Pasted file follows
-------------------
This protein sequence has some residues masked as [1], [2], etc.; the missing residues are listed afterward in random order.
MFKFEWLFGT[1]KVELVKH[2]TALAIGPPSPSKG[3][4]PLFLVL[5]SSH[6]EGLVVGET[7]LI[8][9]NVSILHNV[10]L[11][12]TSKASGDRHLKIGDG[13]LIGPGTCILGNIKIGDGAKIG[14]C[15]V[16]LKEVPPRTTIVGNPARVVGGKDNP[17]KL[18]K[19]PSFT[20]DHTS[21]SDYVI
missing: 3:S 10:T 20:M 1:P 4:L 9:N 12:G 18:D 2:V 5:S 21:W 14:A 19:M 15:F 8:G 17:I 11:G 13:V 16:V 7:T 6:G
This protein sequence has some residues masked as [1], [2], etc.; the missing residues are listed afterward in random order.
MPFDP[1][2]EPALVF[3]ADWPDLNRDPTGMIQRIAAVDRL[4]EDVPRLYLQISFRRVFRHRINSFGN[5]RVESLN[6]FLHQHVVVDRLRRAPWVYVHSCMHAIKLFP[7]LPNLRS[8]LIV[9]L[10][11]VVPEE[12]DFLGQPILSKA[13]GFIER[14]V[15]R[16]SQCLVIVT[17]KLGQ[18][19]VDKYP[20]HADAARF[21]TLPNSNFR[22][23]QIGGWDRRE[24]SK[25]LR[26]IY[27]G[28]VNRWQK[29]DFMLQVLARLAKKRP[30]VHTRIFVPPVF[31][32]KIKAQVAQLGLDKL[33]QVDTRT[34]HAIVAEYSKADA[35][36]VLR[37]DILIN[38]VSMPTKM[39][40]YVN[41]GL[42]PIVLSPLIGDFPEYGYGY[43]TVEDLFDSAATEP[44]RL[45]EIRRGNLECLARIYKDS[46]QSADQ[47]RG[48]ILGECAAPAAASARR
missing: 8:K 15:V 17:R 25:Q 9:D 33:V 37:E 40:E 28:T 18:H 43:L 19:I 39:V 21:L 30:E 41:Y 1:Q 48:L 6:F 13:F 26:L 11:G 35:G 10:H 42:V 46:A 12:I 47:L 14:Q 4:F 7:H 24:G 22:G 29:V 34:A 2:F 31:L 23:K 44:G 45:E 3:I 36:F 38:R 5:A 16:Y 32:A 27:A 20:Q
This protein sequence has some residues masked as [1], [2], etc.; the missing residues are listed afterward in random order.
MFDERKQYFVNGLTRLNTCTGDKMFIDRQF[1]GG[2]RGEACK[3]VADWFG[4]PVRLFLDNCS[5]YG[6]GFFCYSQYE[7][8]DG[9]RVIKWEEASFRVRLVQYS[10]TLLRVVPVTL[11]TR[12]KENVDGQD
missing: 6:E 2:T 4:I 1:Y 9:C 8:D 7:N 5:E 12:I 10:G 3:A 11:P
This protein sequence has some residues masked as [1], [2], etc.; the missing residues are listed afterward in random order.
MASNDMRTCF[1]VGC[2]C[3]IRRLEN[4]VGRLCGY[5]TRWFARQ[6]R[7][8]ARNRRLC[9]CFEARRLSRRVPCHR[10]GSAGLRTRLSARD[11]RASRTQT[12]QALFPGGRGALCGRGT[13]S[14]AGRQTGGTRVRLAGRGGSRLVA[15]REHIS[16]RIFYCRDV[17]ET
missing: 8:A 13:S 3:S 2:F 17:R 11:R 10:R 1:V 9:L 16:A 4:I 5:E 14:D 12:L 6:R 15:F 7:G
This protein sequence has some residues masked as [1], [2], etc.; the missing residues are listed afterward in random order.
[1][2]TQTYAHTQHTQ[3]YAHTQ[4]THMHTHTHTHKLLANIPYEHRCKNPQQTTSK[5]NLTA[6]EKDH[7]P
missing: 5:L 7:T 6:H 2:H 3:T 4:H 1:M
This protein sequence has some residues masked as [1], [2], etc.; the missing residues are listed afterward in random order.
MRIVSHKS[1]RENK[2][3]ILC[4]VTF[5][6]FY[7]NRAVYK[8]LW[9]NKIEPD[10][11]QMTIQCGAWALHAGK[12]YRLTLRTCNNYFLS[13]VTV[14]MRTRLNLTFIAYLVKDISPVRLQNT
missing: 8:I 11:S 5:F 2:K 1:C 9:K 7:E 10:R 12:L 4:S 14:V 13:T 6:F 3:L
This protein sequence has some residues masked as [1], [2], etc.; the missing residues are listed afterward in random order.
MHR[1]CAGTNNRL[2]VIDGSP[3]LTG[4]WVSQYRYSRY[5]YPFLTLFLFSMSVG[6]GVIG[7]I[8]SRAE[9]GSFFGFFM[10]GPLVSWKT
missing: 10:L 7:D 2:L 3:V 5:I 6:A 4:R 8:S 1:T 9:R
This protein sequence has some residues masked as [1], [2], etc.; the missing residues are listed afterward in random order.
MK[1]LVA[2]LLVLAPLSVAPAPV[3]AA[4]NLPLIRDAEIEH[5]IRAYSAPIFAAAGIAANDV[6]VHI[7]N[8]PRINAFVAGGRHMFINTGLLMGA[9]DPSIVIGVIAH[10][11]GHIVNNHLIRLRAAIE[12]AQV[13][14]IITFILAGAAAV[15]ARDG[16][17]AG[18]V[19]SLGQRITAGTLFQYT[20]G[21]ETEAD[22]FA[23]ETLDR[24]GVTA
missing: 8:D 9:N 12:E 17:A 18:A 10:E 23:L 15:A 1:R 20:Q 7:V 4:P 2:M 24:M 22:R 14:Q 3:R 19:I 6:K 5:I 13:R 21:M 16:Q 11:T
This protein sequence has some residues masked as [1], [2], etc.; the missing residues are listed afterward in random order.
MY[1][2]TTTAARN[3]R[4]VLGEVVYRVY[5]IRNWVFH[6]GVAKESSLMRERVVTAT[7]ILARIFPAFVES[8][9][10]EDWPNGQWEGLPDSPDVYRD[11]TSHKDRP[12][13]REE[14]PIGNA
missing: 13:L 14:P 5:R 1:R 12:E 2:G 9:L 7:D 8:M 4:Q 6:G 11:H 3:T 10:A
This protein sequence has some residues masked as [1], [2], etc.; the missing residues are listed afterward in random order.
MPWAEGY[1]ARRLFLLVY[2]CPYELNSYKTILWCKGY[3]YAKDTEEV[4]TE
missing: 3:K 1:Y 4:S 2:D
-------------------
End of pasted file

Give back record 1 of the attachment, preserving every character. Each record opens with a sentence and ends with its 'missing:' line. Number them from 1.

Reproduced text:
This protein sequence has some residues masked as [1], [2], etc.; the missing residues are listed afterward in random order.
MFKFEWLFGT[1]KVELVKH[2]TALAIGPPSPSKG[3][4]PLFLVL[5]SSH[6]EGLVVGET[7]LI[8][9]NVSILHNV[10]L[11][12]TSKASGDRHLKIGDG[13]LIGPGTCILGNIKIGDGAKIG[14]C[15]V[16]LKEVPPRTTIVGNPARVVGGKDNP[17]KL[18]K[19]PSFT[20]DHTS[21]SDYVI
missing: 3:S 10:T 20:M 1:P 4:L 9:N 12:G 18:D 2:V 5:S 21:W 14:A 19:M 15:F 8:G 17:I 11:G 13:V 16:V 7:T 6:G